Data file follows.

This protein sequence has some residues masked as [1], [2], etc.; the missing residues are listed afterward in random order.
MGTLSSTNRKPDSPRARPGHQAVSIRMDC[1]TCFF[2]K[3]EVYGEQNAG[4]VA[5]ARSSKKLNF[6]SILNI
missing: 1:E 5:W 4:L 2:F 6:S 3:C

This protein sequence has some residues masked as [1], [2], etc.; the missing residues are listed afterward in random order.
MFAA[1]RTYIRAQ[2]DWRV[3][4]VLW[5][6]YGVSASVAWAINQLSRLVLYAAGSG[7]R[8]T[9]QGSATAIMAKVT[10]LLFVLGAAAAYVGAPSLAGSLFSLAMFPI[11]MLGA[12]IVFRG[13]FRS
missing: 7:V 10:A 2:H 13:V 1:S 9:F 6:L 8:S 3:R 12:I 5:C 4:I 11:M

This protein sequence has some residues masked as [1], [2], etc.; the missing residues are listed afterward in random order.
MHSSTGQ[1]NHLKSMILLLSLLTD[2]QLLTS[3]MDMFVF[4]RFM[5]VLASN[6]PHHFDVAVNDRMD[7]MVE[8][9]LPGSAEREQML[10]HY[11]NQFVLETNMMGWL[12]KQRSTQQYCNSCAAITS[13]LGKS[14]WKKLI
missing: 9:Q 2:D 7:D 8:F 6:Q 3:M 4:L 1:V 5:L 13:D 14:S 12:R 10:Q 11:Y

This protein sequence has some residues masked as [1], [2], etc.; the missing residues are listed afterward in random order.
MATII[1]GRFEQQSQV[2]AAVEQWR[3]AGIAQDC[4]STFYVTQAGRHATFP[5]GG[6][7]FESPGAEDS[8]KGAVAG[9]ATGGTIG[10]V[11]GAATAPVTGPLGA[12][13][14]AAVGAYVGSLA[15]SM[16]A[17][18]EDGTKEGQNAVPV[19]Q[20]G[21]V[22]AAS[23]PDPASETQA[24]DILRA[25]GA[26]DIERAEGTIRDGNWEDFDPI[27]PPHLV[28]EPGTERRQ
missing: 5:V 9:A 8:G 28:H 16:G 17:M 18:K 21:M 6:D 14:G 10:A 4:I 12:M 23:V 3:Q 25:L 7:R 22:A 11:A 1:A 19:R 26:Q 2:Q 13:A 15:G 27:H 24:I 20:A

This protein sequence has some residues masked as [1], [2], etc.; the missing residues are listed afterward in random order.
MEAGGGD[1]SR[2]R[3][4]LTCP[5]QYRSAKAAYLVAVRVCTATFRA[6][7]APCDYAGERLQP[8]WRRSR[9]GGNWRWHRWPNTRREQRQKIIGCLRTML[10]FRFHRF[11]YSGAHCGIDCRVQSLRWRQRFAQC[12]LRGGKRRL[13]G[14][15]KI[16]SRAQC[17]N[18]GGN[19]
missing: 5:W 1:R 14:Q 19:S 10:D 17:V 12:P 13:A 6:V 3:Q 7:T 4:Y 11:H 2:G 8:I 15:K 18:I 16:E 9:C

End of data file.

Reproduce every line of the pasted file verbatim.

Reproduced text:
This protein sequence has some residues masked as [1], [2], etc.; the missing residues are listed afterward in random order.
MGTLSSTNRKPDSPRARPGHQAVSIRMDC[1]TCFF[2]K[3]EVYGEQNAG[4]VA[5]ARSSKKLNF[6]SILNI
missing: 1:E 5:W 4:L 2:F 6:S 3:C

This protein sequence has some residues masked as [1], [2], etc.; the missing residues are listed afterward in random order.
MFAA[1]RTYIRAQ[2]DWRV[3][4]VLW[5][6]YGVSASVAWAINQLSRLVLYAAGSG[7]R[8]T[9]QGSATAIMAKVT[10]LLFVLGAAAAYVGAPSLAGSLFSLAMFPI[11]MLGA[12]IVFRG[13]FRS
missing: 7:V 10:A 2:H 13:V 1:S 9:F 6:L 8:S 3:R 12:I 5:C 4:I 11:M

This protein sequence has some residues masked as [1], [2], etc.; the missing residues are listed afterward in random order.
MHSSTGQ[1]NHLKSMILLLSLLTD[2]QLLTS[3]MDMFVF[4]RFM[5]VLASN[6]PHHFDVAVNDRMD[7]MVE[8][9]LPGSAEREQML[10]HY[11]NQFVLETNMMGWL[12]KQRSTQQYCNSCAAITS[13]LGKS[14]WKKLI
missing: 9:Q 2:D 7:D 8:F 6:Q 3:M 4:L 1:V 5:L 13:D 14:S 12:R 10:Q 11:Y

This protein sequence has some residues masked as [1], [2], etc.; the missing residues are listed afterward in random order.
MATII[1]GRFEQQSQV[2]AAVEQWR[3]AGIAQDC[4]STFYVTQAGRHATFP[5]GG[6][7]FESPGAEDS[8]KGAVAG[9]ATGGTIG[10]V[11]GAATAPVTGPLGA[12][13][14]AAVGAYVGSLA[15]SM[16]A[17][18]EDGTKEGQNAVPV[19]Q[20]G[21]V[22]AAS[23]PDPASETQA[24]DILRA[25]GA[26]DIERAEGTIRDGNWEDFDPI[27]PPHLV[28]EPGTERRQ
missing: 5:V 9:A 8:G 28:H 16:G 17:M 18:K 21:M 6:D 14:G 10:A 4:I 12:M 23:V 3:Q 25:L 7:R 22:A 11:A 1:A 19:R 26:Q 2:Q 13:A 15:G 27:H 24:I 20:A

This protein sequence has some residues masked as [1], [2], etc.; the missing residues are listed afterward in random order.
MEAGGGD[1]SR[2]R[3][4]LTCP[5]QYRSAKAAYLVAVRVCTATFRA[6][7]APCDYAGERLQP[8]WRRSR[9]GGNWRWHRWPNTRREQRQKIIGCLRTML[10]FRFHRF[11]YSGAHCGIDCRVQSLRWRQRFAQC[12]LRGGKRRL[13]G[14][15]KI[16]SRAQC[17]N[18]GGN[19]
missing: 5:W 1:R 14:Q 19:S 10:D 17:V 12:P 13:A 6:V 3:Q 7:T 4:Y 11:H 2:G 8:I 15:K 18:I 16:E 9:C